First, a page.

Rep. Bill Otto deserves the support of district Republicans in the Aug. 3 primary.
His vote for the one-penny sales tax increase restored some of the money cut from school funding, which was critically important in Allen County and the vast majority of other school districts throughout the state.
The additional revenue also preserved the Medicaid budget and will keep the state budget in balance next year, if the current rate of economic growth continues.
As Rep. Otto reminds Kansans as he campaigns, Medicaid not only provides medical care for the poor, it also is the main source of in-come for the state’s nursing home and assisted living industries. The bulk of the residents in those facilities receive the care they need at the sunset of their lives only because of Medicaid funding. Without the additional sales tax revenue, it may have been necessary to deny nursing home care to some indigent Kansans.
It should not be necessary to point out that support for the public schools at the state level prevents tax increases at the district level, but that is, of course, the situation. Without the additional funding made possible by the sales tax increase, many districts, including those in Allen County, would have had to fire teachers or dumb down their schools in other ways or raise local taxes to keep their budgets intact.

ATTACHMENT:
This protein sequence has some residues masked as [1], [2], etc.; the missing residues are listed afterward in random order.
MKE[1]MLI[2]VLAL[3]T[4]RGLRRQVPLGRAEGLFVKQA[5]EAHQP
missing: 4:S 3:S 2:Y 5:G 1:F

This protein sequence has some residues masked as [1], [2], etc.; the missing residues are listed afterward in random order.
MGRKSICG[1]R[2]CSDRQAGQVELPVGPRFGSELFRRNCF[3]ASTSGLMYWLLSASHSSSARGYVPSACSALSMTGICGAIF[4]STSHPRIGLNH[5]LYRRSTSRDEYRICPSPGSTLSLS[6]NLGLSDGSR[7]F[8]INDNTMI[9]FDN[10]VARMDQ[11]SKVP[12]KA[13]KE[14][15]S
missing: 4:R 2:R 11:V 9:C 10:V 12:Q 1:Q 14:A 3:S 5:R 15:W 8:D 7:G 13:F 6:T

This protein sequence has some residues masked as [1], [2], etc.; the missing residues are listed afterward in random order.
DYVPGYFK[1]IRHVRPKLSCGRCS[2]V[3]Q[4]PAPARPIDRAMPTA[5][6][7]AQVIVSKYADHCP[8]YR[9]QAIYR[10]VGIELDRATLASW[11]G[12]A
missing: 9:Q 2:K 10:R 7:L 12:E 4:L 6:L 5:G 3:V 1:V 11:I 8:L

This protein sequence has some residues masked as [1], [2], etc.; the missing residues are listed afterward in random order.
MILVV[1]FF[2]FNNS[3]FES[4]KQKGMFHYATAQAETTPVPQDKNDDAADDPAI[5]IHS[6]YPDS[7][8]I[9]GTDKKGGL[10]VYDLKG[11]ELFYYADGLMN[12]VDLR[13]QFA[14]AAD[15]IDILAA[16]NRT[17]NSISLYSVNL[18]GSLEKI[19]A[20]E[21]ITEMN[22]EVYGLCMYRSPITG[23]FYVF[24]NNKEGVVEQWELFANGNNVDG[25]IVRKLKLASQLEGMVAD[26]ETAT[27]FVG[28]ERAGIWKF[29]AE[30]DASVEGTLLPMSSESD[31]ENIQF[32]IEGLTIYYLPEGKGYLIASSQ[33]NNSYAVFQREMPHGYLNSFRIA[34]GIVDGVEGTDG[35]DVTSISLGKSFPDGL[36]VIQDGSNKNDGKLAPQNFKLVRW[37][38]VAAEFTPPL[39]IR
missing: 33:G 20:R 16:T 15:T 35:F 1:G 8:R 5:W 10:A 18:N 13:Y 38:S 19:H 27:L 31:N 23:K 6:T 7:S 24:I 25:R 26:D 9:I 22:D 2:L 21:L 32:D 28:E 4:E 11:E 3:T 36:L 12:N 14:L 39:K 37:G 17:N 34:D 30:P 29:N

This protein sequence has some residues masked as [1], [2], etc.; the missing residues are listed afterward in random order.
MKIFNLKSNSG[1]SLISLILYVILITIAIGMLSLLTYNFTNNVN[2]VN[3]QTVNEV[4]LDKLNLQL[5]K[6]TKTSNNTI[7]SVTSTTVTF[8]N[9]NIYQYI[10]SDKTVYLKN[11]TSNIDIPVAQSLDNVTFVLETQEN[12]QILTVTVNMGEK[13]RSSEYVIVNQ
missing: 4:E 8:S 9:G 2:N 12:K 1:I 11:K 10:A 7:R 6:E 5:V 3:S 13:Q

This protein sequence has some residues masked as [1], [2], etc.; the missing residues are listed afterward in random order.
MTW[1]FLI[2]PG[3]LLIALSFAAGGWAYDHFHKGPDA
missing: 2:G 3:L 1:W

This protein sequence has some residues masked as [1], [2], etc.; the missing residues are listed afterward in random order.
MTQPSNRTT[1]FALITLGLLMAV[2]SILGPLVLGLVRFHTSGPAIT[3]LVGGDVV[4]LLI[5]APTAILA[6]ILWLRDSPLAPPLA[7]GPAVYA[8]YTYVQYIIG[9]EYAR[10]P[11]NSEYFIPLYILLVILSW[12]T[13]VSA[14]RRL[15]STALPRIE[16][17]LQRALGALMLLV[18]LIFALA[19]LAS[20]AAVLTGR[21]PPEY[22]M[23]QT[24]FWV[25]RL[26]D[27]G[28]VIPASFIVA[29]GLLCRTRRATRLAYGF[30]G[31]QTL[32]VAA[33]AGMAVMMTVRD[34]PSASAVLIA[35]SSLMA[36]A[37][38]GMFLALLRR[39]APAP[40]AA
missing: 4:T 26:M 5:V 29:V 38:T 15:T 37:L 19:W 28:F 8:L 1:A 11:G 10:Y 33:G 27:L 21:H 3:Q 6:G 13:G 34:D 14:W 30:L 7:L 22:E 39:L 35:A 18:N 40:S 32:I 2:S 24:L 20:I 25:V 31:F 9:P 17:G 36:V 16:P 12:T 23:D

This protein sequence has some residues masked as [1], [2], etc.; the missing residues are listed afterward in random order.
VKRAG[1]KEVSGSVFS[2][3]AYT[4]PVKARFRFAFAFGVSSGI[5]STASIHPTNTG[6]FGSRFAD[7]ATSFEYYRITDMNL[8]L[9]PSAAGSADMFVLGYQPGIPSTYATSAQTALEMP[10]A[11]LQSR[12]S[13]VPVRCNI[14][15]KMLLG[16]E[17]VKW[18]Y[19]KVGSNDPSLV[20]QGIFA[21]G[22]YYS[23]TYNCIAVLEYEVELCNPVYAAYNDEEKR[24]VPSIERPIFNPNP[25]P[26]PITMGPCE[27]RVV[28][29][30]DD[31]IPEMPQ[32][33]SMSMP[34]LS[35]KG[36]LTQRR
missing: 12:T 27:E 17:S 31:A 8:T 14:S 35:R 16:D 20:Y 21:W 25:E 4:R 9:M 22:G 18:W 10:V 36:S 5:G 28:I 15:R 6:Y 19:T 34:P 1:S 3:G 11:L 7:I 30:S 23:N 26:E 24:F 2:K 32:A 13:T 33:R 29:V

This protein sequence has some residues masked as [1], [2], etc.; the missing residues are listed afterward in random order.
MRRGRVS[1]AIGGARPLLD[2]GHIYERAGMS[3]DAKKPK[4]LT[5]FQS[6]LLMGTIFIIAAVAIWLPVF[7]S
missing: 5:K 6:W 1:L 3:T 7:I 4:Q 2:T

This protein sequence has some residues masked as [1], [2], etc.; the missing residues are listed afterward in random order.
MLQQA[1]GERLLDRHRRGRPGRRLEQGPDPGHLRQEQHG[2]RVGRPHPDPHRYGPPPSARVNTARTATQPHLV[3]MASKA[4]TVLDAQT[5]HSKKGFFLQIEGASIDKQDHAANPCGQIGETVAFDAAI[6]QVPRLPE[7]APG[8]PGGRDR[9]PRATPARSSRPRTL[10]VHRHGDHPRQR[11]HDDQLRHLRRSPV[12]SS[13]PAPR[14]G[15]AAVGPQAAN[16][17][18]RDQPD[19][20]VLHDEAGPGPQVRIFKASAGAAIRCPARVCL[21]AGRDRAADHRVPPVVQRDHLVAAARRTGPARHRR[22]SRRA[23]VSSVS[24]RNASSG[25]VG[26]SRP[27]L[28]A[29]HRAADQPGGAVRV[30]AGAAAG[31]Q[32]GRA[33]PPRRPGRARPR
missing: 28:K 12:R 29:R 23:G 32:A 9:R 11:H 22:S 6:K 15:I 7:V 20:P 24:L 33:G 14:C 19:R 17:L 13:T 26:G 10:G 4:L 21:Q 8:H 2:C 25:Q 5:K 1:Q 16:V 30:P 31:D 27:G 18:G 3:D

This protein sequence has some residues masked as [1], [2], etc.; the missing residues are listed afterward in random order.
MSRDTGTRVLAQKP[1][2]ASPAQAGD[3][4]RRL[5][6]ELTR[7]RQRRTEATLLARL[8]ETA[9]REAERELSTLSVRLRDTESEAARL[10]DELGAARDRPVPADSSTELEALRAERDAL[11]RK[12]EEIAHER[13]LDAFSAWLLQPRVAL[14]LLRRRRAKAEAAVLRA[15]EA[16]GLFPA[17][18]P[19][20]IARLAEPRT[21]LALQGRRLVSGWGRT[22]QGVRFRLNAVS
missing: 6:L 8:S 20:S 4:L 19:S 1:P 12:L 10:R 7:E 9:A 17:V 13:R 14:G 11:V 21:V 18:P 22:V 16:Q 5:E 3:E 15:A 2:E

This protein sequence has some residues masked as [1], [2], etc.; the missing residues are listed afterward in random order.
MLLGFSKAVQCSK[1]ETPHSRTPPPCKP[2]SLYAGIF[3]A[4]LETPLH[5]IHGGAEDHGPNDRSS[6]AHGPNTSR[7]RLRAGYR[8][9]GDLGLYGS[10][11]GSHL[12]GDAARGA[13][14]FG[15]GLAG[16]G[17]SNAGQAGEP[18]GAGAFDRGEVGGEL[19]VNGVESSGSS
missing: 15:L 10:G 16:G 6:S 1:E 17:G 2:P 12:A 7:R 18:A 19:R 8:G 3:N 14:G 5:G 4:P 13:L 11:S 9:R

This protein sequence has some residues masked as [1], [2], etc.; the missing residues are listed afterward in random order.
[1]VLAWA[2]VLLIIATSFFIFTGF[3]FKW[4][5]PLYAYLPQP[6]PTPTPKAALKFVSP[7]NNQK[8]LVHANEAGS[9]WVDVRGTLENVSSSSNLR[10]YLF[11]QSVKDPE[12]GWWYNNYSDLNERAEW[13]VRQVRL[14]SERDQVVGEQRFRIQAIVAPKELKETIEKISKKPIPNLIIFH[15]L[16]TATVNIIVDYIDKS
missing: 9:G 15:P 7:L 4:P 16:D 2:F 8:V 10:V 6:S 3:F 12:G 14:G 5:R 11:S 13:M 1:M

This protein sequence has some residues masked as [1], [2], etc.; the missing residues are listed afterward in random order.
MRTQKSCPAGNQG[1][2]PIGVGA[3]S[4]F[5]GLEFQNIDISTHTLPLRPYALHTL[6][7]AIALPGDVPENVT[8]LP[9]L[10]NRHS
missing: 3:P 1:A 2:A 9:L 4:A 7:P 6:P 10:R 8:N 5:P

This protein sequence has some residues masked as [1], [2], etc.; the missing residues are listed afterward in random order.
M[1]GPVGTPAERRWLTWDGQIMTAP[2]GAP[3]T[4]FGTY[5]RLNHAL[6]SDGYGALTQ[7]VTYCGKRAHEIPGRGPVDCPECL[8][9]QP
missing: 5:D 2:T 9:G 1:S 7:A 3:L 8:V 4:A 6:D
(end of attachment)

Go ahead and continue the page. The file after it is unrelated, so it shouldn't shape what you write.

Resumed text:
Otto’s opponent, Bud Sifers, says he would have voted against the sales tax hike and questions the level of school funding by saying that student performance in Kansas has proceeded “on a level line, while the amount spent on education has risen at a 45-degree angle.”
Neither statement is true. The performance of Kansas students continues to improve as shown in the annual performance tests they take. The state’s students continue to score above the national average. And, as every citizen should know, school funding has dropped substantially over the past three years due to the recession and the reluctance of the Legislature to raise taxes to cover the shortfall. It is a gross exaggeration to claim school costs have risen “at a 45 degree angle,” as Sifers does.
Funding the public schools is only half the picture. Revenue from the sales tax increase also will make unnecessary further cuts in funding for community colleges, such as Allen County Community College in Iola, and the regents universities. As a former educator, Rep. Otto understands that a strong education system is the best investment a state can make in its future.
This newspaper has been critical of Rep. Otto in the past on some issues. But his support of the public schools has been consistent — and education makes up more than 63 percent of the state budget. That support, in contrast to his opponent’s stand on the issue, is reason enough to give Otto your vote on Aug. 3.
— Emerson Lynn, jr.
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